To illustrate the five rules, consider the model of a Virtual Tributary Payload Processor 802 shown in
The incoming delay counter 812 in the working copy and the protect copy of the Virtual Tributary Payload Processor 802 can be set independently. They should be set to ensure that the circular buffer 816 is at an optimum range of depth to account for the time of arrival of data streams from the STS switches; this is possible as long as rule 1 is meet by the upstream STS switches and interconnect up to the Virtual Tributary circular buffers 816. It is typically not necessary for the incoming delay counters 812 in the two Virtual Tributary Payload Processors to be set to the same value. However, as required by rule 2, the payload offset and the tributary multi-frame phase in both copies of the Virtual Tributary Payload Processor should be set to the same value.
In this model of the Virtual Tributary Payload Processor 802, the pointer generator function 808 measures the depth of the tributary FIFO buffers 806 at a fixed point in the outgoing stream. A convenient measurement point is the V4 byte of each tributary. Other measurement points may be used. The pointer generator 808 selects an optimum depth for the FIFO buffer 806 and uses pointer justifications to drive the FIFO buffer 806 towards that depth. If the depth is deeper than the optimum, the pointer generator 808 will schedule a negative pointer justification event. If the depth is shallower than the optimum, a positive pointer justification is scheduled. No pointer justifications are scheduled if the FIFO buffer 806 is at the optimum depth. In order for the working Virtual Tributary Payload Processor and protect Virtual Tributary Payload Processor to autonomously reach the same FIFO buffer depth without coordination, the optimum depth should only be a single value, as pointed out by rule 5. It should not permissible for more than one depth value, for example, 4 bytes and 5 bytes, to be both considered as optimum.
The transport frame offset monitor 820 monitors the offset from when the J0 byte is read from the circular buffer 816 to the J0 byte position being formed in the outgoing traffic stream. The outgoing delay counter 814 in the working copy and the protect copy of the Virtual Tributary Payload Processor 802 should be set such that the transport frame offset monitor register 820 in both copies reports an identical value. Under this condition, following the rule 3 requirement, the pointer generators 808 will be measuring FIFO buffer depths after the respective Virtual Tributary Payload Processor 802 has processed the same number of bytes after J0 of the incoming traffic stream. Because the measurement point is fixed at the V4 byte, both pointer generators 808 will be taking measurements after it has read out the same number of bytes onto the outgoing traffic stream. Thus, both the working device and protect device are taking measurements of an identical device state and have the same criteria for scheduling pointer justifications (one optimum FIFO buffer depth), the outgoing data stream from both Virtual Tributary Payload Processors 802 can be made to be identical automatically, without close coordination.
Embodiments of the invention are applicable to any digital data streams with a periodic frame structure. By analyzing the frame boundaries, two identical data streams can be aligned using the circular buffer 816 described. SONET/SDH streams are byte oriented and the size of the circular buffer 816 is best measured in bytes. In some cases, the size of the data stream frames are bit oriented. Examples are, T1, T3, E1, E2, E3 and E4 streams. For those streams, the size of the circular buffer 816 is typically best measured in bits and should evenly divide into the size of the frame, in bits.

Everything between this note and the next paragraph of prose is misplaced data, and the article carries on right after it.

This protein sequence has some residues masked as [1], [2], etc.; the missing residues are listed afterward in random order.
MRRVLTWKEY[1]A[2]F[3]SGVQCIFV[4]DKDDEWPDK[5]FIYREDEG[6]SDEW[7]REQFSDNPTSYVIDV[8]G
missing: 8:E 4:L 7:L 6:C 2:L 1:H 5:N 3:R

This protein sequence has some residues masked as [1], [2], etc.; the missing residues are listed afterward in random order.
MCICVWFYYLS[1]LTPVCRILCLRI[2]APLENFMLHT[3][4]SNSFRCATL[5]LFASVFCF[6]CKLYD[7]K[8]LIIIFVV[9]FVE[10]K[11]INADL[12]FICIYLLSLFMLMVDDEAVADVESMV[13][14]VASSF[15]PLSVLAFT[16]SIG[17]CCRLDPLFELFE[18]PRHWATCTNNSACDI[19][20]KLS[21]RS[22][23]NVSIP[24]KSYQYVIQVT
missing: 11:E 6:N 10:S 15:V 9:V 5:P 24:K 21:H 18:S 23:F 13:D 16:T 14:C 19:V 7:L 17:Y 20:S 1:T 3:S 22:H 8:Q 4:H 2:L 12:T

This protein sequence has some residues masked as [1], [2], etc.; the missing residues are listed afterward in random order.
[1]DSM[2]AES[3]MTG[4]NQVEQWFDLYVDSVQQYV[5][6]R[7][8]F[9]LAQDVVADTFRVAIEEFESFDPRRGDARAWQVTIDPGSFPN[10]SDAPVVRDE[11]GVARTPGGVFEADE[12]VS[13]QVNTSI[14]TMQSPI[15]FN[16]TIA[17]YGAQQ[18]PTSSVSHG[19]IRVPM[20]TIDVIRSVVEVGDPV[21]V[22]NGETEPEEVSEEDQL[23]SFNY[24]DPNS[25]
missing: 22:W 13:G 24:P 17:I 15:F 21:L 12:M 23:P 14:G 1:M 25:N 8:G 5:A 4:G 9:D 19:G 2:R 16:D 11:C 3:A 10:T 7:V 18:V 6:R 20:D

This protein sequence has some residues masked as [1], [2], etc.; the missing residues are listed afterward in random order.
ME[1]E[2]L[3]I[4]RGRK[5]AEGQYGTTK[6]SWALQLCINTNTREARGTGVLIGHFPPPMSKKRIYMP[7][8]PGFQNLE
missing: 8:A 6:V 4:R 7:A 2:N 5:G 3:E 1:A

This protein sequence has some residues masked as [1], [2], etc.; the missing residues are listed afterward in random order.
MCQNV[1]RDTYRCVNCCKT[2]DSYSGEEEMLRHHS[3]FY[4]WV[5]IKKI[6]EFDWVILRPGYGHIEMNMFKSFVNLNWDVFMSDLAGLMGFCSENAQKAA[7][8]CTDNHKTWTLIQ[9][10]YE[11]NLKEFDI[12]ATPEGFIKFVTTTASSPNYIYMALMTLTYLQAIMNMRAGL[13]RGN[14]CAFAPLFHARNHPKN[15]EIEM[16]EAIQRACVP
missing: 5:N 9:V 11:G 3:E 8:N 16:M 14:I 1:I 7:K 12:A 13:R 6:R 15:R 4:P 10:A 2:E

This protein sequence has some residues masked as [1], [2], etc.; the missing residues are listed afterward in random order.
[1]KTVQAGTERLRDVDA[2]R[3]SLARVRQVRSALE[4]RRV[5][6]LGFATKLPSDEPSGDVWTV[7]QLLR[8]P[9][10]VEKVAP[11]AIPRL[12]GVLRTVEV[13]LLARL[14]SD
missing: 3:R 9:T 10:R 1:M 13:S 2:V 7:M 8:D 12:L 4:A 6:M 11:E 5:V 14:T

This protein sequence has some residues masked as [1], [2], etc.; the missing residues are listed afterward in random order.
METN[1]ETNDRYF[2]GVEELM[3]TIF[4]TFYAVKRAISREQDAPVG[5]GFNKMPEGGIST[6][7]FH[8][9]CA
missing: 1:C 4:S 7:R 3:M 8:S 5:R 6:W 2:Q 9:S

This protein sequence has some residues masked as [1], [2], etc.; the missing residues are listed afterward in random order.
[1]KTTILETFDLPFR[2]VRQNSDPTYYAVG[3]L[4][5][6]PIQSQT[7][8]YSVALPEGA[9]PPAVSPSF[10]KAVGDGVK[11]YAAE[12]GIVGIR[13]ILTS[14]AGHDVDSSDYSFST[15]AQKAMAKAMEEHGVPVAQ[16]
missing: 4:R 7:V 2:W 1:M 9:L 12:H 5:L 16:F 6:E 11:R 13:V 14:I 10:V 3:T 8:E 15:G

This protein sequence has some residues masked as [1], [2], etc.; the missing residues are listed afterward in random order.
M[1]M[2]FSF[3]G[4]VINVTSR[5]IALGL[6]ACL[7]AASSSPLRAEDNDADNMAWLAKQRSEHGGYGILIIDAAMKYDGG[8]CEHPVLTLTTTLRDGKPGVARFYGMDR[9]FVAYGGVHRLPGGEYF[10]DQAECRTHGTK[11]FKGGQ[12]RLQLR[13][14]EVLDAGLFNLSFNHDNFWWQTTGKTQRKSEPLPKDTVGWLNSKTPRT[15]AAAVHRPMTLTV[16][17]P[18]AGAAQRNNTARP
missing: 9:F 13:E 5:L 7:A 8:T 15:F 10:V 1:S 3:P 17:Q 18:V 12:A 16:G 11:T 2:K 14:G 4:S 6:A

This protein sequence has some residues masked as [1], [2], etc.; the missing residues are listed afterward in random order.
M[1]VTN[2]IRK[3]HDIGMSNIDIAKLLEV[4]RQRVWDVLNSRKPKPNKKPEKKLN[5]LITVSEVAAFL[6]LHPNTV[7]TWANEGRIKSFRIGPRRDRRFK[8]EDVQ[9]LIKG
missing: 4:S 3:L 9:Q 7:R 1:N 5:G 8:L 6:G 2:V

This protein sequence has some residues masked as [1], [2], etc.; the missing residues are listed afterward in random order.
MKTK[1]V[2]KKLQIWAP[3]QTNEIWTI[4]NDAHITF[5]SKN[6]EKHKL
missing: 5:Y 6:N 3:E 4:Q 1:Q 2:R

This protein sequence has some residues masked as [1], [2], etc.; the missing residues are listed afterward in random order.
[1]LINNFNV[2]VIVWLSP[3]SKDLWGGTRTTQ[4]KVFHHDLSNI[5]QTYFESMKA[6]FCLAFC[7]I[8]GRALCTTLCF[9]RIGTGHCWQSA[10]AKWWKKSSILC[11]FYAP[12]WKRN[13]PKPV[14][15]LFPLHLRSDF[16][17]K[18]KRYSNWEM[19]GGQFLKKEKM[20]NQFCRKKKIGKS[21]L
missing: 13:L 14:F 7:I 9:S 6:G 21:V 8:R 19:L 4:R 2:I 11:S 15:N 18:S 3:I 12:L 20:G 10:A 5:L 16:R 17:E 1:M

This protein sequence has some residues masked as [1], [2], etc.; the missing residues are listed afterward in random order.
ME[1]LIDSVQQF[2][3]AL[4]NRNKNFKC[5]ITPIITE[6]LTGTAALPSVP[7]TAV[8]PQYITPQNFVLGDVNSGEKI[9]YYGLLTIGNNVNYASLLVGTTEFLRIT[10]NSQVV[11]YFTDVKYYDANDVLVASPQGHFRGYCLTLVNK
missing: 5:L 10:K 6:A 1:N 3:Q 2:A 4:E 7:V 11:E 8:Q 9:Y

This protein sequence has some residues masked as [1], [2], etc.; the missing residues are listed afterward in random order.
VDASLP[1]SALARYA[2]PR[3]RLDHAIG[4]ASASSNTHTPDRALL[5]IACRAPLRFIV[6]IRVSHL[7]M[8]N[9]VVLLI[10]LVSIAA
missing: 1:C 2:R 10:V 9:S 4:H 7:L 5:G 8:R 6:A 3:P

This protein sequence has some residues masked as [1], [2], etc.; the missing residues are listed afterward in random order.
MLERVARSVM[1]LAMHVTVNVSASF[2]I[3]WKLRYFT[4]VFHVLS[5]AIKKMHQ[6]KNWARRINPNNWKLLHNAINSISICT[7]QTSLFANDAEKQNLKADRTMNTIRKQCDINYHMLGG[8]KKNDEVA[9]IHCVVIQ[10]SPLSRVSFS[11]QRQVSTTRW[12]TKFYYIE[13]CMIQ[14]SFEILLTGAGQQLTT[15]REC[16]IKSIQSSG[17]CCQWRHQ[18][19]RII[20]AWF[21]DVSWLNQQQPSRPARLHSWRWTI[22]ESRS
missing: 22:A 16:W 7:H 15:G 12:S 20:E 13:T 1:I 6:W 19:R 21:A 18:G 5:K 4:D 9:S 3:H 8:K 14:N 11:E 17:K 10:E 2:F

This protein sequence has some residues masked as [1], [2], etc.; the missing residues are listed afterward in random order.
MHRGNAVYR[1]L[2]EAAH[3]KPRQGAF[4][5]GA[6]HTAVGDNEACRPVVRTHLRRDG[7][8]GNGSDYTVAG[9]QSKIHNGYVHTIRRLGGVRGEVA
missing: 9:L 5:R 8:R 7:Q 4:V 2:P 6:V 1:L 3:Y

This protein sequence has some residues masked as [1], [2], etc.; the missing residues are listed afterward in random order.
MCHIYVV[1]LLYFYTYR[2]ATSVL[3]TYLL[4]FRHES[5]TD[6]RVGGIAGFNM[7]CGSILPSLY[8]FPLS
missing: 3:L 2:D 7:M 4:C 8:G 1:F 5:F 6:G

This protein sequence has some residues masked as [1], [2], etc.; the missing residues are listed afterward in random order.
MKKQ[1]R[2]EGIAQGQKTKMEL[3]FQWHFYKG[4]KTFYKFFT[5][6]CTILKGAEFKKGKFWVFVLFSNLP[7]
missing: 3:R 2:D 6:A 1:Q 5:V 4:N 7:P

In order to generate identical streams from separate copies of apparatus, it is typically necessary to coordinate the actions in the copies. One embodiment of the invention describes using identifiable points in the SONET data streams to anchor the time instant to measure FIFO depth and make pointer justifications. The concept to anchoring measurement time and scheduling action based on known points in the data stream is applicable to other data streams that have periodic frame structures. For example, separate T1 circuit boards can be able to inject ESF data link messages into two identical T1 streams and maintain them as identical, post injection, by ensuring that the message will only begin at the first frame of an ESF multi-frame.
Another embodiment of the invention exists in a system is depicted in
Hitless switch-over between the working system and the protect system is supported in both the STS and VT access modules for the ingress path (Arrow2x192 through to the STS and VT access modules) and the ARROW 2x192 for the egress path (STS and VT access modules through to the Arrow2x192).
Description of the TUPP 9953 Virtual Tributary Processor
The PM5369 TUPP 9953 SONET/SDH Tributary Unit Payload Processor for 9953.28 Mbps or 2488.32 Mbps interfaces is a monolithic integrated circuit that implements a configurable, multi-channel, payload processor that aligns and monitors performance of SONET virtual tributaries (VTs) or SDH tributary units (TUs).
The TUPP 9953 integrates high-order/STS path level termination processors and Low-Order (VT/TU) Payload and Pointer Processors. The TUPP 9953 processes the tributaries in the 192 STS-1 synchronous payload envelopes of an STS-192 byte serial stream.
On the RX to Drop side, the TUPP 9953 remaps the incoming transport frame, payload frame and tributary multi-frame alignment on the Receive line side to the user defined alignments on the DROP interface via low order pointer processing. Pointer justifications in the high-order payload are translated to low-order pointer justifications. Consequently, the VT/TUs are located at fixed columns of the transport frame.
In one embodiment (see
In both working stream and protect stream, the high order pointer values is constantly shifting as there is rate adaptation at the RSVCA block in the ARROW 2x192. The RSVCA block implements an STS Payload Processor (See